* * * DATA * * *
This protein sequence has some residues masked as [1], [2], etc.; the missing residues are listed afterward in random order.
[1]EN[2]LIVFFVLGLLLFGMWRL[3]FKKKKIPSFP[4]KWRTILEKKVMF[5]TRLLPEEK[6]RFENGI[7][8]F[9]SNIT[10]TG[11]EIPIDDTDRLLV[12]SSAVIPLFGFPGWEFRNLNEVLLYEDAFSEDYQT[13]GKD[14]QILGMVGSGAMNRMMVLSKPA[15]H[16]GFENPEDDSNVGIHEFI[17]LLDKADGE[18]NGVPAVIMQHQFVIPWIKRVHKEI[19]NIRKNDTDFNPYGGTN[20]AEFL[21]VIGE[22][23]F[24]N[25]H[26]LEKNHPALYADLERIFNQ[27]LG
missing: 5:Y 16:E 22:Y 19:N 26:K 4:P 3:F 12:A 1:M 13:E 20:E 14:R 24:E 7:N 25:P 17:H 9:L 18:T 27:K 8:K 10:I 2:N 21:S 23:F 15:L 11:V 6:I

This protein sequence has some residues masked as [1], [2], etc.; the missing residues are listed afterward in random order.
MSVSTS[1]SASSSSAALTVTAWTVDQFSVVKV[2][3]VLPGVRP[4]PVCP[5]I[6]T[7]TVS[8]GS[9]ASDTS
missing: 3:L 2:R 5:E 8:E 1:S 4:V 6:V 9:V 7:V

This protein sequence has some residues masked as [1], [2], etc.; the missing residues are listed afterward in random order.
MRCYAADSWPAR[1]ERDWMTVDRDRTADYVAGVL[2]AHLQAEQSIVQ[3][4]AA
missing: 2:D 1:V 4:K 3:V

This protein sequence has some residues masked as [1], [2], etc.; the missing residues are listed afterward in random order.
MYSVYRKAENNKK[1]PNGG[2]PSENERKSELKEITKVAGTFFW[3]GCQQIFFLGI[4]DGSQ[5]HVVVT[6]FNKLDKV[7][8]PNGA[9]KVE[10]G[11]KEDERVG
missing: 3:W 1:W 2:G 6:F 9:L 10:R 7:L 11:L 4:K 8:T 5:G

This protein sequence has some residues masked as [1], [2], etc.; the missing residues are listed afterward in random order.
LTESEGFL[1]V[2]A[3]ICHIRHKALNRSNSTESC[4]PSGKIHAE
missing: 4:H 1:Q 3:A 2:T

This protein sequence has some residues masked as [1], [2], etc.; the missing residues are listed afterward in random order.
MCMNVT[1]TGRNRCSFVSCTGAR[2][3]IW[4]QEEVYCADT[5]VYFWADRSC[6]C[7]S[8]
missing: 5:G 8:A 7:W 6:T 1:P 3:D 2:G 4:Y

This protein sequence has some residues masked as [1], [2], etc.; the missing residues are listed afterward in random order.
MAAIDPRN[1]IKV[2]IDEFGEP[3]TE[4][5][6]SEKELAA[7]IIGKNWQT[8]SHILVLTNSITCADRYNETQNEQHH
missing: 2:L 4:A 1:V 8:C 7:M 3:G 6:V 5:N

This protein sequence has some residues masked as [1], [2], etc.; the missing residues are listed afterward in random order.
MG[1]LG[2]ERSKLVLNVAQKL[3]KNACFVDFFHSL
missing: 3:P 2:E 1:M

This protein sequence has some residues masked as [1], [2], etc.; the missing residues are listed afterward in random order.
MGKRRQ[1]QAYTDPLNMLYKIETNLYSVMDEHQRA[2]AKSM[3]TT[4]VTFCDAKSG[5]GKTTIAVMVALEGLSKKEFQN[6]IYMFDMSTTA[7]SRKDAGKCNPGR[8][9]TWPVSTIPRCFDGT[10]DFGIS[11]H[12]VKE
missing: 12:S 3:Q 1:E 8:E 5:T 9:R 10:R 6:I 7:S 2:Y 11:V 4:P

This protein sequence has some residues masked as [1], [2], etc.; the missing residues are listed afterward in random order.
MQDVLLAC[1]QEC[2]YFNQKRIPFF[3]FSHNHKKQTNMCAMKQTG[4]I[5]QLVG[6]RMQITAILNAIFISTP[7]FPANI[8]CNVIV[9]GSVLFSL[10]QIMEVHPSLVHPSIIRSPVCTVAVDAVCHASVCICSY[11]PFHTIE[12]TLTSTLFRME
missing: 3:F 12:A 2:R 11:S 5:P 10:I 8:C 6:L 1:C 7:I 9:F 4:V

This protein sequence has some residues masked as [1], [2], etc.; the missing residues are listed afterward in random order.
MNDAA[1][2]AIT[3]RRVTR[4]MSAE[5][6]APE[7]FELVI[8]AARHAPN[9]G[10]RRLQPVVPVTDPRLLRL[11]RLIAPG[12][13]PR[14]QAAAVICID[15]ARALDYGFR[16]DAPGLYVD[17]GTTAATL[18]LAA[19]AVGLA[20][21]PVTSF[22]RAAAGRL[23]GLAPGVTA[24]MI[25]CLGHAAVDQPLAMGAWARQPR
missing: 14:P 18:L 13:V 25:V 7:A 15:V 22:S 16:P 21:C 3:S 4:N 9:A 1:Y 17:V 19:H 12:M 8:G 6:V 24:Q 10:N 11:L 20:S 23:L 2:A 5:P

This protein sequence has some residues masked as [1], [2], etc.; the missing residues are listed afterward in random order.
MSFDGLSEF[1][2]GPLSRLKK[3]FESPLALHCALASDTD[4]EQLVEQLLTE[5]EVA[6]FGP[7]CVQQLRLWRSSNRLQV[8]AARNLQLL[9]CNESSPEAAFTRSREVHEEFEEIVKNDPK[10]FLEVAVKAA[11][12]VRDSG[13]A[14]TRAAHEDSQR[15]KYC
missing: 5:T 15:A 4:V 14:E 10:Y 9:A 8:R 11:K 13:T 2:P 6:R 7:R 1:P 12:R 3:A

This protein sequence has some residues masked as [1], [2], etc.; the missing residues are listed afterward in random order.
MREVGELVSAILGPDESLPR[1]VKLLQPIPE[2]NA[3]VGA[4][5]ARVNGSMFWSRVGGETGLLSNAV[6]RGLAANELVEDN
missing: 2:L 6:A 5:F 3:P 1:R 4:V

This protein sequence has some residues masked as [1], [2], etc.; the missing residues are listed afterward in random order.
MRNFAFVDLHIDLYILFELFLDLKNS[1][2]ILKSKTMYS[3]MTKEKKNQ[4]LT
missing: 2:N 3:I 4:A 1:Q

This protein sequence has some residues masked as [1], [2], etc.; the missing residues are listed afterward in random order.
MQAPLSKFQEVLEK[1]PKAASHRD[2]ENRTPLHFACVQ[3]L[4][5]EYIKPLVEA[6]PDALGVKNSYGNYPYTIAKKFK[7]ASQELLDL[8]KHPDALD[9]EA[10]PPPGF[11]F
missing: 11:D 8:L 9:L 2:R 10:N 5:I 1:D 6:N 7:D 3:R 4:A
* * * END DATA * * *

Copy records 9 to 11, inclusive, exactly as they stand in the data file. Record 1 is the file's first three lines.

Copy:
This protein sequence has some residues masked as [1], [2], etc.; the missing residues are listed afterward in random order.
MGKRRQ[1]QAYTDPLNMLYKIETNLYSVMDEHQRA[2]AKSM[3]TT[4]VTFCDAKSG[5]GKTTIAVMVALEGLSKKEFQN[6]IYMFDMSTTA[7]SRKDAGKCNPGR[8][9]TWPVSTIPRCFDGT[10]DFGIS[11]H[12]VKE
missing: 12:S 3:Q 1:E 8:E 5:T 9:R 10:R 6:I 7:S 2:Y 11:V 4:P

This protein sequence has some residues masked as [1], [2], etc.; the missing residues are listed afterward in random order.
MQDVLLAC[1]QEC[2]YFNQKRIPFF[3]FSHNHKKQTNMCAMKQTG[4]I[5]QLVG[6]RMQITAILNAIFISTP[7]FPANI[8]CNVIV[9]GSVLFSL[10]QIMEVHPSLVHPSIIRSPVCTVAVDAVCHASVCICSY[11]PFHTIE[12]TLTSTLFRME
missing: 3:F 12:A 2:R 11:S 5:P 10:I 8:C 6:L 1:C 7:I 9:F 4:V

This protein sequence has some residues masked as [1], [2], etc.; the missing residues are listed afterward in random order.
MNDAA[1][2]AIT[3]RRVTR[4]MSAE[5][6]APE[7]FELVI[8]AARHAPN[9]G[10]RRLQPVVPVTDPRLLRL[11]RLIAPG[12][13]PR[14]QAAAVICID[15]ARALDYGFR[16]DAPGLYVD[17]GTTAATL[18]LAA[19]AVGLA[20][21]PVTSF[22]RAAAGRL[23]GLAPGVTA[24]MI[25]CLGHAAVDQPLAMGAWARQPR
missing: 14:P 18:L 13:V 25:V 7:A 15:V 22:S 16:P 21:C 3:S 4:N 9:A 1:Y 17:V 19:H 12:M 8:G 6:V 24:Q 10:N 11:L 20:S 23:L 2:A 5:P